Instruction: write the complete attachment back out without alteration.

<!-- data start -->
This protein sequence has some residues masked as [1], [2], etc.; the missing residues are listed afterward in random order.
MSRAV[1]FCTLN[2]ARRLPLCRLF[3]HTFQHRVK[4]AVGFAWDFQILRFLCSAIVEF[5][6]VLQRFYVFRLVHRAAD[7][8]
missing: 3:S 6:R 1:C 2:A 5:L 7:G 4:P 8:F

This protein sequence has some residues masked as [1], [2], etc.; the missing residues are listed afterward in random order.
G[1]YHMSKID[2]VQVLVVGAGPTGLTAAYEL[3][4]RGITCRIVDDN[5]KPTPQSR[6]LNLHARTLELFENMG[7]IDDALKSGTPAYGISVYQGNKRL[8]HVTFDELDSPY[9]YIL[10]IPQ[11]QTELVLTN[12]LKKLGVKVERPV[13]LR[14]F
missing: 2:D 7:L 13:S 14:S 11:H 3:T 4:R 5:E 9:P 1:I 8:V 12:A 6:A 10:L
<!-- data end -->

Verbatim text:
This protein sequence has some residues masked as [1], [2], etc.; the missing residues are listed afterward in random order.
MSRAV[1]FCTLN[2]ARRLPLCRLF[3]HTFQHRVK[4]AVGFAWDFQILRFLCSAIVEF[5][6]VLQRFYVFRLVHRAAD[7][8]
missing: 3:S 6:R 1:C 2:A 5:L 7:G 4:P 8:F

This protein sequence has some residues masked as [1], [2], etc.; the missing residues are listed afterward in random order.
G[1]YHMSKID[2]VQVLVVGAGPTGLTAAYEL[3][4]RGITCRIVDDN[5]KPTPQSR[6]LNLHARTLELFENMG[7]IDDALKSGTPAYGISVYQGNKRL[8]HVTFDELDSPY[9]YIL[10]IPQ[11]QTELVLTN[12]LKKLGVKVERPV[13]LR[14]F
missing: 2:D 7:L 13:S 14:S 11:H 3:T 4:R 5:E 9:P 1:I 8:V 12:A 6:A 10:L